The mountains look like the land got angry, rose up furious, hardened, then quieted back down. They are my favorite part of the world. Today, a storm, t-shirt thick, dressed the snowiest peak and pulled itself over the town. Tonight, the sky is charcoal blue with an electric ridge of brighter light surfing the summits from the Flat Tops up to Craig. Inside, where I'm drinking tea and reading about Zambian war and heat, a flat fountain blips its water down a green sedimented slide into a pile of rocks and brings it back up to the top again without urgency. I wonder why comfort has this guilty edge jutting out from the warmth of doing nothing. The cat sleeps at my feet with his hind legs spread and aside each ear. If I nudge him with my calf, he puts his claws into my sweatpants gently like “please don't move me.” So I don't, so here we are, just listening and watching. I am not fooled though; I know it is easier for cats to be quiet, to better appreciate slower seasons.
There is a house I love here, just down the steep hill, with an attic and smooth river stones for its sides. The house is narrow and tall, with a row of five crowded windows peeping curiously over the front porch which wraps over the rock walk-out basement in back. There are two horses by the little backhouse who look dumb, noses hung sleepily over the snow. I thought it was just the two idling, thinking, not thinking, whatever it is that horses do in winter all day, when this burst of movement broke out in the field and a new philly was skating across the pasture with its dark tail held out horizontal to the hoof-marked snow.
I watch him from behind the glass that covers one side of this slow house. On each wall, there are pictures and sounds of thick rivers cutting through mud canyons. Everyone who was here last night for New Years Eve, including the 17-year-old named Welcome who woke me up in my sleep by looking at me and who called himself a Wizard, has left. What's left in the mountains when no one's talking or skiing or talking about skiing is peace and sound. Sarah started a pot of water and it hissed from the open kitchen. The baby horse went back in its house. I drifted into a late afternoon nap under a puffy mohair blanket.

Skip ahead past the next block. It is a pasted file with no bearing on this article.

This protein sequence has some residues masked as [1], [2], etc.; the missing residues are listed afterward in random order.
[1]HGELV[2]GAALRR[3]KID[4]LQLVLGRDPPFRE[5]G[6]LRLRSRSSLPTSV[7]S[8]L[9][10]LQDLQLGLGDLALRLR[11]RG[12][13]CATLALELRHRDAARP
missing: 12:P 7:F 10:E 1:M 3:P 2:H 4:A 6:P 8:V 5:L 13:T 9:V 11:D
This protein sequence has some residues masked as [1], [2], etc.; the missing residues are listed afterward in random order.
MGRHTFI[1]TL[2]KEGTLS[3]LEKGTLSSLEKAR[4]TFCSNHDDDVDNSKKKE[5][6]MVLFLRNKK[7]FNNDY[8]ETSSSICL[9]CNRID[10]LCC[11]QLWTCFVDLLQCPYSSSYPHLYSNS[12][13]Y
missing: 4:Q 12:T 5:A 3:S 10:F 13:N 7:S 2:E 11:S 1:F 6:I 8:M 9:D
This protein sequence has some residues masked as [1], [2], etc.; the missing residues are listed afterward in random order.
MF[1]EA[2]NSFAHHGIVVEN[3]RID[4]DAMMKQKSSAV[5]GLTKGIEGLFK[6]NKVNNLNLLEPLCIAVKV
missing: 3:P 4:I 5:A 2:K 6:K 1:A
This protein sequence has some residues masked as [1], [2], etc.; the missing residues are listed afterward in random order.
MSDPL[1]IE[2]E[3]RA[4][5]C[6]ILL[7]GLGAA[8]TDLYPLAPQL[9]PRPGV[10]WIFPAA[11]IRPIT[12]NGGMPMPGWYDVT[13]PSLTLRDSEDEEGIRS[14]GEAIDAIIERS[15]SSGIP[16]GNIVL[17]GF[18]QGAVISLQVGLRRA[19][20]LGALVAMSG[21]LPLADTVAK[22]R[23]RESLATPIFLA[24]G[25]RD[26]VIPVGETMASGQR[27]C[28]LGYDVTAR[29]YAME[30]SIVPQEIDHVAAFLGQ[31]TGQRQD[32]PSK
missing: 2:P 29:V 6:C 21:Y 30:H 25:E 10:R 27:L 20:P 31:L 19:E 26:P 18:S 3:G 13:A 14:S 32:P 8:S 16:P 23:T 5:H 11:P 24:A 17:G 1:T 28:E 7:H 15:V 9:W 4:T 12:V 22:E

Earlier today, at the top of Emerald Mountain, the sky was split like it looked from the house, only closer, colder, etching its power into my skin through the wind. Orange leaves clinging to twigs stuttered with small sounds on the way down and I wondered if we are, at every moment, either watching or being watched. It was almost unsettling for me to hear everything without a language of response. A friend of mine writes: Entre dicho y hecho hay arto estrecho—There is a long road between said and done. I think that might be because we tend to say too much.
I fill a bath and heat up ice cold water for more tea. A small bug navigates his way across the granite ridge of the counter, making small circles like a happy horse or a hair spinning on a wet surface. The hiss comes from the teapot, the cat claws the front door to come back in, the philly's tail has just disappeared again into the caramel barn as I sit to soak and think about life in winter–everywhere, just quieter.